Texas fans cheer in the second half of an NCAA college football game at Royal-Memorial Stadium, Saturday, Nov., 9, 2019. [Stephen Spillman for Statesman]

Football

Even with social distancing, Texas officials believe all season ticket holders can fit in stadium

School officials have modeled out a way to get 62,000 fans into the 100,000-seat Royal-Memorial Stadium

Posted June 10th, 2020

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Story highlights
  • “Our social modeling if we were to stay with a true 6-foot radius… we’re only somewhere between 30 and 35% (capacity) in that case.”
  • Texas athletic director Chris Del Conte has said numerous times he’s planning on having a full house this season.
  • Fans will likely see announcements about game day changes in early August.

As long as Gov. Greg Abbott allows at least 50% stadium capacity this fall, Texas officials believe they can squeeze all football season ticket holders into Royal-Memorial Stadium.

Speaking on a conference call with other college administrators, UT’s director of external operations Drew Martin said coronavirus planning “changes every day and is so fluid.” But the school has modeled what the stadium would look like on game day in a variety of ways.

“Our social modeling, if we were to stay with a true six-foot radius … we’re only somewhere between 30 and 35% (capacity) in that case,” Martin said on the call organized by LEAD1.

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But Martin stressed it’s a long wait until the season kickoff against South Florida on Sept. 5.

“What we know today will not be what we know on July 10 and August 10,” he said. “It’s 2:15 p.m. Central time on June 10th. We’re a long way from snapping the football and seeing what works and what doesn’t.”

Texas fans sing along to “Don’t Stop Believin'” for the first time during the 2018 game against Iowa State on Nov. 17, 2018. Home games will look different this fall, however. (Stephen Spillman/For Statesman]

Texas athletic director Chris Del Conte has said numerous times he’s planning on having a full house this season. Royal-Memorial Stadium’s listed capacity is 100,119; the actual number is lower due to the ongoing south end zone construction project.

On June 3, Abbott announced that college and professional sports venues could operate at 50% capacity. That announcement was part of the state’s “Phase 3” reopening plan. Abbott, a frequent sideline guest at UT games, is likely to expand the capacity limits this summer if COVID-19 cases remain subdued.

However, the state reported a record number of hospitalizations on Monday as Abbott pressed forward with reopening bars, restaurants, amusement parks and other businesses. More than 2,100 people were hospitalized in Texas as of Wednesday afternoon, according to the Texas Department of State Health Services.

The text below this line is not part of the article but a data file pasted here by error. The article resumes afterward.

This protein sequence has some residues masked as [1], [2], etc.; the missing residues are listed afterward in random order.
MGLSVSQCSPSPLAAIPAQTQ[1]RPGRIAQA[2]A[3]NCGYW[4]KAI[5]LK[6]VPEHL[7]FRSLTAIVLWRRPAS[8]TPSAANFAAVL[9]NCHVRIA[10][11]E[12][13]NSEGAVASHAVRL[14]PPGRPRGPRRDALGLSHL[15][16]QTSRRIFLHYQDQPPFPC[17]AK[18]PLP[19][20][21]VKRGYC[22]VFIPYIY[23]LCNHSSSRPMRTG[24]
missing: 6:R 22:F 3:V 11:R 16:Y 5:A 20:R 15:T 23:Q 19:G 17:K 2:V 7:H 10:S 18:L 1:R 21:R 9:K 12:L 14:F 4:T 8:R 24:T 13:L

Last season, UT announced it had sold 62,737 season tickets before the opener. The school has not announced the season ticket figure for 2020 yet as payment plans were rearranged due to the pandemic. UT must make room for students and the band, too.

On the call, Martin said the university is going to a mobile ticketing system this fall. The athletic department is not yet prepared to announce specifics, a source said.

Oklahoma athletics announced a mobile ticketing system in May whereby no printable tickets will be available.

“Mobile ticketing will also protect the integrity of your tickets and to prevent fraud and counterfeit problems that often accompany PDF tickets,” OU’s athletic website states. “Printed PDF tickets WILL NOT be accepted at any OU Athletics venues for admittance.”

Going to a mobile ticket experience would have happened without the onset of COVID-19. But Texas fans — all sports fans, really — should brace for a new experience whenever sports resume.

Russ Simons, a managing partner with Venue Solutions Group, is considered one of the nation’s experts in stadium operations. In addition to sports venues, Simons was the architect of Walmart’s “Black Friday” crowd management plan. On the call, he told college administrators there is “a lot of snake oil coming out of every pour” as it relates to bacterial cleaning solutions sold on the market.

Fans typically aren’t accustomed to seeing cleaning crews at events. Now, that will change, Simons said.

“It is going to be critically important for people coming to your events for people to see easy and obvious signs of sanitation,” Simons said. “People want to be reassured. We’re going to want to see cleaning people.”

Temperature checks may be done at entry points, although there’s an industry belief that those are more “theater” than anything else. One-way aisles, line queues to get into the restroom and cashless concession stands are all options being discussed. Texas is expected to have hand sanitation stands located throughout the concourse.

It’s unclear whether fans will be required to wear face coverings at UT home games. The university announced Tuesday that all students, faculty, staff and visitors must wear a face covering to begin the fall semester.

“There isn’t anyone who’s going to choose to go to a football game at the University of Texas and not know there’s some amount of risk associated with it,” Simons said.

Texas officials have resisted talking about their specific plans for fans mostly because time is still on their side. Fans will likely see announcements about game day changes in early August.

Del Conte has not wanted to comment about proposed changes because it could be outdated or bad information within hours.

“This is such an evolving process,” Martin said, “and I think I used the word fluid in this situation more times in the last five months than I have in my life.”

Contact Brian Davis at 512-445-3957. Email bdavis@statesman.com.

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